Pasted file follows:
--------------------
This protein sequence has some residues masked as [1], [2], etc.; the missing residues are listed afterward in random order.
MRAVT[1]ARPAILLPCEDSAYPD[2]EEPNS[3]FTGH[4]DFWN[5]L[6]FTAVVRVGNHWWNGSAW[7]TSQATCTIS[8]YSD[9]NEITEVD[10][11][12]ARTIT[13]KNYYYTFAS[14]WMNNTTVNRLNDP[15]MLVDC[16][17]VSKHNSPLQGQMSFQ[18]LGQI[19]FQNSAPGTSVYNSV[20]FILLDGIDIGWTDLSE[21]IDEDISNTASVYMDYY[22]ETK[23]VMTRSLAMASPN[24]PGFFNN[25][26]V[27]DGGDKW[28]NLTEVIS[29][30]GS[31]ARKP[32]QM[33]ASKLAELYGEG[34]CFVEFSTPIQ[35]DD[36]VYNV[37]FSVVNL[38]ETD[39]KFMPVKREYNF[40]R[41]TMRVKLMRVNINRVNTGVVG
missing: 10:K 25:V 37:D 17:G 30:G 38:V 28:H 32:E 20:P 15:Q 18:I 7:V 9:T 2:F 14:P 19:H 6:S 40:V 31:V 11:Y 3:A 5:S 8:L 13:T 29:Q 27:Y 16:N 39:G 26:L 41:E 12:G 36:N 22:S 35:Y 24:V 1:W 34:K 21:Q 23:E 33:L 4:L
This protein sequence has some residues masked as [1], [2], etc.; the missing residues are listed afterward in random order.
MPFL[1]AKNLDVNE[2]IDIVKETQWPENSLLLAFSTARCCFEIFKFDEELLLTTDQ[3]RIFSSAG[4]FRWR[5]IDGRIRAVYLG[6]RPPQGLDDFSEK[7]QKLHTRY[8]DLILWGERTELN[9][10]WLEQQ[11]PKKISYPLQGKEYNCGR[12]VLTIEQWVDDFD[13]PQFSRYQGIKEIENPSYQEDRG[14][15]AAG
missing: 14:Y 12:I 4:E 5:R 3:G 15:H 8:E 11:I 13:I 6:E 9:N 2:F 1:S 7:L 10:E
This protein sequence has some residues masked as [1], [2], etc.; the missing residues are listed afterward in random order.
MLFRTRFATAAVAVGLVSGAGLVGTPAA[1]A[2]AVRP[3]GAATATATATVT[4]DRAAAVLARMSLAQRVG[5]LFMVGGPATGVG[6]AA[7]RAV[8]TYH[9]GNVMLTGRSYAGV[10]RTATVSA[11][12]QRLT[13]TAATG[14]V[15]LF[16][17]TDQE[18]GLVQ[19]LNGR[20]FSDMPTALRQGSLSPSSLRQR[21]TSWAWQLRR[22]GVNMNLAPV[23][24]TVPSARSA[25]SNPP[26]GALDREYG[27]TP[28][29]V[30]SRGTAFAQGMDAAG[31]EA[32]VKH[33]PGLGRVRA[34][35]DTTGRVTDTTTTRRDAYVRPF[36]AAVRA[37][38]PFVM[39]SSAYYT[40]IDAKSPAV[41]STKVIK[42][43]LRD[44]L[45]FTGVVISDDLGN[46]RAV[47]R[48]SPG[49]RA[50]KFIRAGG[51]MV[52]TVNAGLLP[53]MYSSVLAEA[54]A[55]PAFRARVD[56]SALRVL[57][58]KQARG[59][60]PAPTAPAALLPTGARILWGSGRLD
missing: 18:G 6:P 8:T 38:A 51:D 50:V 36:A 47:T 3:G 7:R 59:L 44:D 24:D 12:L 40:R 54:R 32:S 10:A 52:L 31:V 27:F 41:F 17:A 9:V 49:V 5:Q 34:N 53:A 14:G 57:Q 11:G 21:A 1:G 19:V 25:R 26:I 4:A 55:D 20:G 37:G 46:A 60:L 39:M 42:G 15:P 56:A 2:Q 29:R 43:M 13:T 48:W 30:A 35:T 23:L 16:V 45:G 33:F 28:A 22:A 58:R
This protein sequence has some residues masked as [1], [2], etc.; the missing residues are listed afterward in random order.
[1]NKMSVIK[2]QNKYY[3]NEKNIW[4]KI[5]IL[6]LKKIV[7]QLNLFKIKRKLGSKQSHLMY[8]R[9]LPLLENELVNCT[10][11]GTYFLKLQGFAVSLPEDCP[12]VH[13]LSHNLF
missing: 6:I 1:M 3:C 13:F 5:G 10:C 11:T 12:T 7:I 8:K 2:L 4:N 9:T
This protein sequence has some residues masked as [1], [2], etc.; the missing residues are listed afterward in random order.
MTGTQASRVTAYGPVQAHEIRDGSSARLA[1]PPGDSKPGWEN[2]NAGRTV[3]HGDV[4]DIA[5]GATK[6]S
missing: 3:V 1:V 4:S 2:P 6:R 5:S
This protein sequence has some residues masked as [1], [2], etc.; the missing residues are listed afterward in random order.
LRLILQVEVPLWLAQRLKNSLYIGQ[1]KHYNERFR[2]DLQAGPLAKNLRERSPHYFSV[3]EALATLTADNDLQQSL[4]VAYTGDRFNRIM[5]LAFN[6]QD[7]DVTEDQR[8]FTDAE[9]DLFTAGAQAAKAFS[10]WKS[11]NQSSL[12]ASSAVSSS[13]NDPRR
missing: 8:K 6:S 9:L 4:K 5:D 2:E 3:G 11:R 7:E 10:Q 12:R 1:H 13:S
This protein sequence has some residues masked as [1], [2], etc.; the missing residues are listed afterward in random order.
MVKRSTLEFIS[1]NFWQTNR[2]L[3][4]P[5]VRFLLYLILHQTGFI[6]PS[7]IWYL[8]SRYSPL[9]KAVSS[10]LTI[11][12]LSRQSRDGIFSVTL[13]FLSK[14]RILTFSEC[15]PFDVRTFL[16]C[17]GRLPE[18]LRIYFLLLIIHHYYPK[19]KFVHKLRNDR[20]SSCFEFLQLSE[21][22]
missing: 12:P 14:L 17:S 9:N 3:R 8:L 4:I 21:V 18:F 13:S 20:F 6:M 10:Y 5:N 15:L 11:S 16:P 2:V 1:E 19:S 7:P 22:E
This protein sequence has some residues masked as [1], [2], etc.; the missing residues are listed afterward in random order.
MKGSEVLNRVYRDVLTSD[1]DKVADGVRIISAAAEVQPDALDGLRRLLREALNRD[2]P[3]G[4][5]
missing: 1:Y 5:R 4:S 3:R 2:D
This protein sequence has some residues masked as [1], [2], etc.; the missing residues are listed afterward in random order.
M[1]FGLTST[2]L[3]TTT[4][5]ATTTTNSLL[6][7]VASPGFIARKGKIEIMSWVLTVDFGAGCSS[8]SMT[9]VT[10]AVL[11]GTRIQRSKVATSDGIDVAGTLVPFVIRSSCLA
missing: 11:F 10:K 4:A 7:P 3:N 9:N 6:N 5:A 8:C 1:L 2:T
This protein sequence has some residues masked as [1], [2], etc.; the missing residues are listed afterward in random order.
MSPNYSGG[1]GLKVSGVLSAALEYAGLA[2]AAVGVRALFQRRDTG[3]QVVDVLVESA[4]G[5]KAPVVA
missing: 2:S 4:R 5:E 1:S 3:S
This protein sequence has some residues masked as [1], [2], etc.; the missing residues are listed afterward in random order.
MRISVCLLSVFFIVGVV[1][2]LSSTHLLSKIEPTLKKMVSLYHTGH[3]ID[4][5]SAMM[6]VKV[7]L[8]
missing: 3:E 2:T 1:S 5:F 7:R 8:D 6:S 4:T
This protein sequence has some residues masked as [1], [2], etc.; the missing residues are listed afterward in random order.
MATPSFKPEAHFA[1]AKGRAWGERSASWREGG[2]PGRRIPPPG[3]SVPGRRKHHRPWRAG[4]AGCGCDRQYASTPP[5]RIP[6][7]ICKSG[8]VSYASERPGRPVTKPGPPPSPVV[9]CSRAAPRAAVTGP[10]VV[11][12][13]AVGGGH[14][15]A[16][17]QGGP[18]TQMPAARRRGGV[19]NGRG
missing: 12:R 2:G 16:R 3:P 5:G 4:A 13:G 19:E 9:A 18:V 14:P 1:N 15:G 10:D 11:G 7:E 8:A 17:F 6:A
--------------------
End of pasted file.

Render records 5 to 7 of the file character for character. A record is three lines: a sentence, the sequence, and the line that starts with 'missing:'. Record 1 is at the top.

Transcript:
This protein sequence has some residues masked as [1], [2], etc.; the missing residues are listed afterward in random order.
MTGTQASRVTAYGPVQAHEIRDGSSARLA[1]PPGDSKPGWEN[2]NAGRTV[3]HGDV[4]DIA[5]GATK[6]S
missing: 3:V 1:V 4:S 2:P 6:R 5:S
This protein sequence has some residues masked as [1], [2], etc.; the missing residues are listed afterward in random order.
LRLILQVEVPLWLAQRLKNSLYIGQ[1]KHYNERFR[2]DLQAGPLAKNLRERSPHYFSV[3]EALATLTADNDLQQSL[4]VAYTGDRFNRIM[5]LAFN[6]QD[7]DVTEDQR[8]FTDAE[9]DLFTAGAQAAKAFS[10]WKS[11]NQSSL[12]ASSAVSSS[13]NDPRR
missing: 8:K 6:S 9:L 4:K 5:D 2:E 3:G 11:R 7:E 10:Q 12:R 1:H 13:S
This protein sequence has some residues masked as [1], [2], etc.; the missing residues are listed afterward in random order.
MVKRSTLEFIS[1]NFWQTNR[2]L[3][4]P[5]VRFLLYLILHQTGFI[6]PS[7]IWYL[8]SRYSPL[9]KAVSS[10]LTI[11][12]LSRQSRDGIFSVTL[13]FLSK[14]RILTFSEC[15]PFDVRTFL[16]C[17]GRLPE[18]LRIYFLLLIIHHYYPK[19]KFVHKLRNDR[20]SSCFEFLQLSE[21][22]
missing: 12:P 14:L 17:S 9:N 3:R 8:L 4:I 21:V 18:F 13:S 20:F 6:M 10:Y 5:N 15:L 11:S 16:P 2:V 1:E 19:S 7:P 22:E